A non-profit organization is self-explanatory because it is a commercial organization that promotes educational or charitable purposes. The role of "non-profit" is that any money the company earns must be retained by the organization to cover its expenses, plans, etc. Keep in mind that there are several types of non-profit organizations available, many of which can obtain "tax-exempt" status. This process requires the submission of paperwork, including an application, to the government so that they can recognize you as a non-profit organization. Based on the parameters of your new business, they will be able to tell you which category you are most suitable for.

The last on our list is the so-called cooperative or a company that is fully owned and operated for the benefit of the members of the organization that uses its services. In other words, any income earned by the cooperative is shared among members and does not need to be paid to any external stakeholders, etc. Unlike other types of companies that have shareholders, cooperatives sell their shares to cooperative "members," and then they have a say in the operation and direction of the cooperative itself. Compared with other types of companies listed, the process of becoming a cooperative is The main difference is that your organization must develop a charter, submit a membership application, and have a board of directors, and hold a chartered member meeting. This is one of the least common types of online business, although online cooperatives do exist, such as outdoor goods store REI .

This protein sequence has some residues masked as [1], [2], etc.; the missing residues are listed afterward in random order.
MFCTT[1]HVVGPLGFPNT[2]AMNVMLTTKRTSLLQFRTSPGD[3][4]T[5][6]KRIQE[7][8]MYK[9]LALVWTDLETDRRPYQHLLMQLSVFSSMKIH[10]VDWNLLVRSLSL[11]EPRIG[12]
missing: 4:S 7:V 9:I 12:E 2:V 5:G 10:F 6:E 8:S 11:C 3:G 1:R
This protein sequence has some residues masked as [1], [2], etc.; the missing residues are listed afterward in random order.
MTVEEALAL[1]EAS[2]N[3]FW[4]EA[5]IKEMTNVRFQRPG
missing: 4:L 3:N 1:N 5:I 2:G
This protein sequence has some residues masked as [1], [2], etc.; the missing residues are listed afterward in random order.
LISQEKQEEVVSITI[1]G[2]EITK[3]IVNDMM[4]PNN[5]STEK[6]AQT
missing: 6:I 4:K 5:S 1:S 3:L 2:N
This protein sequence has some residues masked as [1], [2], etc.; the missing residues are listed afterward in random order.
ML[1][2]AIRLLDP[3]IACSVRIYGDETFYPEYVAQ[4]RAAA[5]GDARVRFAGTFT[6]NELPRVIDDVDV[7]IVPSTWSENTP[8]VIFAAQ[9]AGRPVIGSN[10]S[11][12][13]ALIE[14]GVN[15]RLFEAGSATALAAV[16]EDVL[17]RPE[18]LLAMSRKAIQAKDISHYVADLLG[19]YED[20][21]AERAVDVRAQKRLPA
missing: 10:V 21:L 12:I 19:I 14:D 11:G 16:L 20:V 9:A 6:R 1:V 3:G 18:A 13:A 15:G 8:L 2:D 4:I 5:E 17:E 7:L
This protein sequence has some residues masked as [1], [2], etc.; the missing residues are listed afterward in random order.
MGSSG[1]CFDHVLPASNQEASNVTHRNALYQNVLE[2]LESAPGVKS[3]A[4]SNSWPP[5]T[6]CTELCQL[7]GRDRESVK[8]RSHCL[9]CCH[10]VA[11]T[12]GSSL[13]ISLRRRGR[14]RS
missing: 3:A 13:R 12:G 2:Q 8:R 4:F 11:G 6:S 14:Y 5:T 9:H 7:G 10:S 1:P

There are a number of good resources that cover the intricacies of starting a co-op, such as this one.

Reference: https://www.volusion.com/blog/business-types/